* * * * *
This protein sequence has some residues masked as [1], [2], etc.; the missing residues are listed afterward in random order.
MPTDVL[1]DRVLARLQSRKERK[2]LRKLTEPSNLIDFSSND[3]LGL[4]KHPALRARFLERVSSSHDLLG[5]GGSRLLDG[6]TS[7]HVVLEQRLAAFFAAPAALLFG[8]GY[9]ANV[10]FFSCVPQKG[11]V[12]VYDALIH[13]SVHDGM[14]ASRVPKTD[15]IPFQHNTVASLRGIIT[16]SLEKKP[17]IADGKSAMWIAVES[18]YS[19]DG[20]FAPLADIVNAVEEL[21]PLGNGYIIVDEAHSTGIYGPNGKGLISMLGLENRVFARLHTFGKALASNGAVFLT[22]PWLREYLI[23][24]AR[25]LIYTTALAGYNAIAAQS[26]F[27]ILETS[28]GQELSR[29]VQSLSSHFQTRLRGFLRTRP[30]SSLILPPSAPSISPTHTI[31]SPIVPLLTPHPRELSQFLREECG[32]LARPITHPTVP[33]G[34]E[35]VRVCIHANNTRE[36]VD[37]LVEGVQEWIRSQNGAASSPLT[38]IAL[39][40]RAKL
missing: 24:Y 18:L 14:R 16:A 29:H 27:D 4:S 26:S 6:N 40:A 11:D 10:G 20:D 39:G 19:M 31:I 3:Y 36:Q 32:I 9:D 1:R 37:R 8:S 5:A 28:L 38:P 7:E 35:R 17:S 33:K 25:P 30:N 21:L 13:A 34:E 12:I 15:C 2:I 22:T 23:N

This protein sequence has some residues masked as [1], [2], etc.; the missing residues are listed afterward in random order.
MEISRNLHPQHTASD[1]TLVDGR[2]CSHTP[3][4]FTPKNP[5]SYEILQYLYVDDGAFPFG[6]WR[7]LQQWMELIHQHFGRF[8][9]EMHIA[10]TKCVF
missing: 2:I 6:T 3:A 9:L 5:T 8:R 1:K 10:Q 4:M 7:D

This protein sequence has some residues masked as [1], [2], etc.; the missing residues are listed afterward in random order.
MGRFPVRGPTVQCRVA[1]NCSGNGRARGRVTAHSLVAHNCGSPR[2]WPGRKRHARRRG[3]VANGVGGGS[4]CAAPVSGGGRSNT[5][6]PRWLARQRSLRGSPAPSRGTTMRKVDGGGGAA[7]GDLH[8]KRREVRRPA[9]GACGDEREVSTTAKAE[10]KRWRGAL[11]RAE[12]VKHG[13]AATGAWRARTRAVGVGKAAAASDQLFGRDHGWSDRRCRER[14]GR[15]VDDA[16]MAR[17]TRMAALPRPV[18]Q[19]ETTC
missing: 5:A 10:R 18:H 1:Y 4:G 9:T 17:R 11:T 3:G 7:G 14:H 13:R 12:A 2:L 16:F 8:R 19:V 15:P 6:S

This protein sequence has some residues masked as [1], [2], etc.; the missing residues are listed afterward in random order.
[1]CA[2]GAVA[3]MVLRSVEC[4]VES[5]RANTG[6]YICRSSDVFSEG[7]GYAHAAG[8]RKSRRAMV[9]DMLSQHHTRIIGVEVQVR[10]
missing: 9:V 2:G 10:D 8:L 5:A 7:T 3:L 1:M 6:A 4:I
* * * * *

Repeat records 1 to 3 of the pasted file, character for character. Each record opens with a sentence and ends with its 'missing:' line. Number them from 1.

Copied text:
This protein sequence has some residues masked as [1], [2], etc.; the missing residues are listed afterward in random order.
MPTDVL[1]DRVLARLQSRKERK[2]LRKLTEPSNLIDFSSND[3]LGL[4]KHPALRARFLERVSSSHDLLG[5]GGSRLLDG[6]TS[7]HVVLEQRLAAFFAAPAALLFG[8]GY[9]ANV[10]FFSCVPQKG[11]V[12]VYDALIH[13]SVHDGM[14]ASRVPKTD[15]IPFQHNTVASLRGIIT[16]SLEKKP[17]IADGKSAMWIAVES[18]YS[19]DG[20]FAPLADIVNAVEEL[21]PLGNGYIIVDEAHSTGIYGPNGKGLISMLGLENRVFARLHTFGKALASNGAVFLT[22]PWLREYLI[23][24]AR[25]LIYTTALAGYNAIAAQS[26]F[27]ILETS[28]GQELSR[29]VQSLSSHFQTRLRGFLRTRP[30]SSLILPPSAPSISPTHTI[31]SPIVPLLTPHPRELSQFLREECG[32]LARPITHPTVP[33]G[34]E[35]VRVCIHANNTRE[36]VD[37]LVEGVQEWIRSQNGAASSPLT[38]IAL[39][40]RAKL
missing: 24:Y 18:L 14:R 16:A 29:H 27:D 4:S 26:S 6:N 40:A 11:D 10:G 20:D 39:G 19:M 31:I 3:Y 36:Q 32:I 9:D 1:R 37:R 8:S 5:A 28:L 38:P 7:E 35:R 17:S 33:K 25:P 30:N 21:L 13:A 34:E 12:I 15:C 2:I 22:T 23:N

This protein sequence has some residues masked as [1], [2], etc.; the missing residues are listed afterward in random order.
MEISRNLHPQHTASD[1]TLVDGR[2]CSHTP[3][4]FTPKNP[5]SYEILQYLYVDDGAFPFG[6]WR[7]LQQWMELIHQHFGRF[8][9]EMHIA[10]TKCVF
missing: 2:I 6:T 3:A 9:L 5:T 8:R 1:K 10:Q 4:M 7:D

This protein sequence has some residues masked as [1], [2], etc.; the missing residues are listed afterward in random order.
MGRFPVRGPTVQCRVA[1]NCSGNGRARGRVTAHSLVAHNCGSPR[2]WPGRKRHARRRG[3]VANGVGGGS[4]CAAPVSGGGRSNT[5][6]PRWLARQRSLRGSPAPSRGTTMRKVDGGGGAA[7]GDLH[8]KRREVRRPA[9]GACGDEREVSTTAKAE[10]KRWRGAL[11]RAE[12]VKHG[13]AATGAWRARTRAVGVGKAAAASDQLFGRDHGWSDRRCRER[14]GR[15]VDDA[16]MAR[17]TRMAALPRPV[18]Q[19]ETTC
missing: 5:A 10:R 18:H 1:Y 4:G 9:T 17:R 11:T 3:G 7:G 14:H 13:R 12:A 2:L 16:F 8:R 19:V 15:P 6:S